Later on Tuesday I was in Croagh for the launch of the Munster Home and Garden Show next summer at D&M Garden Centre before I went to Copsewood College, Pallaskenry. The President was in Pallaskenry to mark the 200th anniversary of the birth of John Bosco the founder of the Salesians. Back in Dublin I spoke in the Dáil on the need to review the building regulations for one off rural houses. Minister of State Paudie Coffey agreed with my request and committed to completing a review in the first half of this year and to make changes if they are recommended.

In the Public Accounts Committee I was lead questioner to the Office of Public Works. I focused my questions on the property leases that the OPW have and how savings could be made particularly in decentralised office. I also asked questions about closed Garda Stations and how the OPW might better promote their heritage sites through social media.

In the Communications Committee we had representatives of the wind energy sector before us. I questioned the companies on how changes in the valuation process impacted on their companies. I also asked them what they thought of the idea of having commercial rates increased, which some political parties want. I wasn’t surprised at the response. It’s clear from meeting business leaders and employers that our recovery could really be wrecked by some of the mad-cap ideas of opposition and that was very clear at the committee.

Friday I headed to Limerick for the Joint Policing Committee. The structure of the Committee under a new joint authority was discussed and it was agreed that we would place more emphasis on district meetings. After meeting constituents in the South Court I headed to Pallasgreen and Doon for house calls before I went to Colaiste na Trionoide Naofa to meet second year students on the work I do. The class was very engaging and I was delighted to take questions from them. Friday evening it was on to Hospital for a Fine Gael gathering. A very positive and sociable end to a busy week. Oh and by the way the dancing is going well!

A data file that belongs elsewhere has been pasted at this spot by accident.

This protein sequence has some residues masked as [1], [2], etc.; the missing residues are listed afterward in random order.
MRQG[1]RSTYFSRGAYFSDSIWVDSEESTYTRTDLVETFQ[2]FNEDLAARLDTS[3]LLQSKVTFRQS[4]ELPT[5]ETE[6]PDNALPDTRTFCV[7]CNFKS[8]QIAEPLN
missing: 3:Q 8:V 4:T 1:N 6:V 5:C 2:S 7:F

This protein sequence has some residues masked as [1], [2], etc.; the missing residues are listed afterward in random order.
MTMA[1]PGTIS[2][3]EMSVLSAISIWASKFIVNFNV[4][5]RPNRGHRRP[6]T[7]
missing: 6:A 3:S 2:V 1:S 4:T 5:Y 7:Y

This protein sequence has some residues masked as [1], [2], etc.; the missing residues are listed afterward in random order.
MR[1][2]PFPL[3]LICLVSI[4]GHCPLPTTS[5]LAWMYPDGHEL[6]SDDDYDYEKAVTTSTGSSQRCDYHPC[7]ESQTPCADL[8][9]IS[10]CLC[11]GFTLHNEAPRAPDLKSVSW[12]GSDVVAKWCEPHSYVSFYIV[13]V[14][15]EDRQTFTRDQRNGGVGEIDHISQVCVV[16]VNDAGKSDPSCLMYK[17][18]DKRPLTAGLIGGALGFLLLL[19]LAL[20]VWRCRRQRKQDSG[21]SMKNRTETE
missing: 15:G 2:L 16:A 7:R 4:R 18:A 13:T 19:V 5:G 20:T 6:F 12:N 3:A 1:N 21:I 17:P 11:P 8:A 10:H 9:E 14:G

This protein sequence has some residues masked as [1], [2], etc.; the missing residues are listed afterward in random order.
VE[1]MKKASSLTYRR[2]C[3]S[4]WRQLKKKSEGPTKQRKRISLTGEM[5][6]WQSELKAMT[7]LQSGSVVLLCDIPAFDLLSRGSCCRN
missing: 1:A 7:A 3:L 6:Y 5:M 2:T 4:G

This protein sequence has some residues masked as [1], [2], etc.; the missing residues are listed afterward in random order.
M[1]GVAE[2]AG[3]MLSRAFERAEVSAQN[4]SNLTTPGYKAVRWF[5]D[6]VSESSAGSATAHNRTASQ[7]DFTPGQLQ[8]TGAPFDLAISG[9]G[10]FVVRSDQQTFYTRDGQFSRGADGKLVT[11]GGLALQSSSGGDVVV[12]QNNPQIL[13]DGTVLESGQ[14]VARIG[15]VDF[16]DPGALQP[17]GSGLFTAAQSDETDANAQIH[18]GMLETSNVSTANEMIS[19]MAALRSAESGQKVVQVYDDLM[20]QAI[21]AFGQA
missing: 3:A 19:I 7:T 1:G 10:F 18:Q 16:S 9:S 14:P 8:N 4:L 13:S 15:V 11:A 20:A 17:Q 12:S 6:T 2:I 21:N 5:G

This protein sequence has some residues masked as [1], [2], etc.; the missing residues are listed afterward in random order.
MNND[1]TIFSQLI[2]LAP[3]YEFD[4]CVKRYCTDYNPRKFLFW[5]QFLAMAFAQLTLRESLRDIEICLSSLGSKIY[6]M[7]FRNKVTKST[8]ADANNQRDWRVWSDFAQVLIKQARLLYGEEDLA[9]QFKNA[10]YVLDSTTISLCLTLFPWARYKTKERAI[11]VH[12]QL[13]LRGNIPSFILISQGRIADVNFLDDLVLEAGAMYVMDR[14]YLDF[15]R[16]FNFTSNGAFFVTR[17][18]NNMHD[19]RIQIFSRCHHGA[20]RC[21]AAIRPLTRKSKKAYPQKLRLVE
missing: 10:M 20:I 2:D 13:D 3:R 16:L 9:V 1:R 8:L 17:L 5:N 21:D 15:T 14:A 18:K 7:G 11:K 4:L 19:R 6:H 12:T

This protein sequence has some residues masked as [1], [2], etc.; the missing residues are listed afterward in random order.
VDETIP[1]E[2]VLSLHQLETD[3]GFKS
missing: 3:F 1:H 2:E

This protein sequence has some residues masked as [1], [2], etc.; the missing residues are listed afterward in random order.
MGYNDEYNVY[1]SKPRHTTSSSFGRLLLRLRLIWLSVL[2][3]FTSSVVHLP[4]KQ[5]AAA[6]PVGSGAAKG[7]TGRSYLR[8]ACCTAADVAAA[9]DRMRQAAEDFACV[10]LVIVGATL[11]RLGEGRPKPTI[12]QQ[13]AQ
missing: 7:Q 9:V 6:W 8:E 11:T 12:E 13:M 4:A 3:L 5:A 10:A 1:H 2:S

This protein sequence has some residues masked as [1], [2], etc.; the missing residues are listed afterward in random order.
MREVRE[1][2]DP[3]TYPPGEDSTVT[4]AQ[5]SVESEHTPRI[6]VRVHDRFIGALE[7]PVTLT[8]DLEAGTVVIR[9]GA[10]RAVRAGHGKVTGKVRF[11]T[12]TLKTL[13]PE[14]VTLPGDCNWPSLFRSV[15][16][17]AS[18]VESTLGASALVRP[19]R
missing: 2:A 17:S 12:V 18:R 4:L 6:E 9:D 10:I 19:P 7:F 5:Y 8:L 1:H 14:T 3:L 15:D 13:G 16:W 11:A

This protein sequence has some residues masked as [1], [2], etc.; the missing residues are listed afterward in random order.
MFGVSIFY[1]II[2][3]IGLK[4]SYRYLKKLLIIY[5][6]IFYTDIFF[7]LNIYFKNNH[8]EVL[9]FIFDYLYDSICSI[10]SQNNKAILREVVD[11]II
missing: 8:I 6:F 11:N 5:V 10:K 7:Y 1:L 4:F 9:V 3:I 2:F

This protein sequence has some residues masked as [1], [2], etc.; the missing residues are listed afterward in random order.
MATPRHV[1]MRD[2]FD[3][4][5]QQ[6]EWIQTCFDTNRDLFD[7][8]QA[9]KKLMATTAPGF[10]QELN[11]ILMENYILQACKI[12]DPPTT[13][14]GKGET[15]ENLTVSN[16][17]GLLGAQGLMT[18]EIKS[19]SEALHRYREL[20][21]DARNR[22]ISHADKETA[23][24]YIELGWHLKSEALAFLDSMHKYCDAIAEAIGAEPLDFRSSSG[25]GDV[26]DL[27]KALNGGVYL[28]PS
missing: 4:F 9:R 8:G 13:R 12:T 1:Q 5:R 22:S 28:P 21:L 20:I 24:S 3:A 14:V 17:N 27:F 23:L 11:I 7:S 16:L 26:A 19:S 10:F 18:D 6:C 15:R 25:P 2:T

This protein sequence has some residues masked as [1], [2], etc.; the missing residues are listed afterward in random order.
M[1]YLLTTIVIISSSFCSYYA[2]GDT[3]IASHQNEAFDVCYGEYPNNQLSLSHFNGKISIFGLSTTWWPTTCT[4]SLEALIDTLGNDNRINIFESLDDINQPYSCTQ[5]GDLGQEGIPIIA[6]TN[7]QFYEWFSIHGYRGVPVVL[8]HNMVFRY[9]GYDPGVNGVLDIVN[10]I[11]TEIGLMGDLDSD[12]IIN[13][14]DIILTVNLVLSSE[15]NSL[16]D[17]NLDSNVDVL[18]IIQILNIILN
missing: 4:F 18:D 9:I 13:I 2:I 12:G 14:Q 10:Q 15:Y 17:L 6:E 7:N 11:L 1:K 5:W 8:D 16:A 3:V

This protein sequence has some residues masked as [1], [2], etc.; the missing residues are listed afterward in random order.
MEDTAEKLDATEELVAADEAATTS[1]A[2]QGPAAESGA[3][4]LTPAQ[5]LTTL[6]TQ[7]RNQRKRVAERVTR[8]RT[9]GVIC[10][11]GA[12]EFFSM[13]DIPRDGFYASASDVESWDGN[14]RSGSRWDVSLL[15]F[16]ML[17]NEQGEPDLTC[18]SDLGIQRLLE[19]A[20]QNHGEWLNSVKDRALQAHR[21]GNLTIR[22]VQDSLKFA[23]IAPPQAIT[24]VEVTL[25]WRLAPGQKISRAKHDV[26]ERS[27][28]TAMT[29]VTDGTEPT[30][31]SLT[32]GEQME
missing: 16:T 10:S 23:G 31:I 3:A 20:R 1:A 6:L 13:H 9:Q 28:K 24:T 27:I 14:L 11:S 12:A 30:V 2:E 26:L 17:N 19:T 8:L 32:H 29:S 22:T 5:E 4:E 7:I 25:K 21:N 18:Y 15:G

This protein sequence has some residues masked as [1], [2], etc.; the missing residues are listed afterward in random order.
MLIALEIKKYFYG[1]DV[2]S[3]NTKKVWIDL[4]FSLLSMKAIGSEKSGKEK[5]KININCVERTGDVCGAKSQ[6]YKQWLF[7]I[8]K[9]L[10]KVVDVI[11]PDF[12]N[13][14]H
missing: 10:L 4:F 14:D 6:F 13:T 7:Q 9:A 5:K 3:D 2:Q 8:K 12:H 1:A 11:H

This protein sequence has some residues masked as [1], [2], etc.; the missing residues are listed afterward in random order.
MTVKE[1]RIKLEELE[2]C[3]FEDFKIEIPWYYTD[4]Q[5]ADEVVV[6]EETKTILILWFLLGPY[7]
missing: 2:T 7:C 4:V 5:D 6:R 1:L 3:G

22nd February 2015

I’ll start at the end of the week for this week’s report. On Friday we headed to Castlebar for the Fine Gael National Conference. It was a great weekend with a fantastic atmosphere amongst the delegates. A very strong contingent made the trip from Limerick and the weekend had discussions on a range of issues from rural matters to law and order, the economy, healthcare, jobs and a range of other topics. The Taoiseach gave a great welcome to all the delegates on Friday and followed up with a rousing address on the Saturday evening.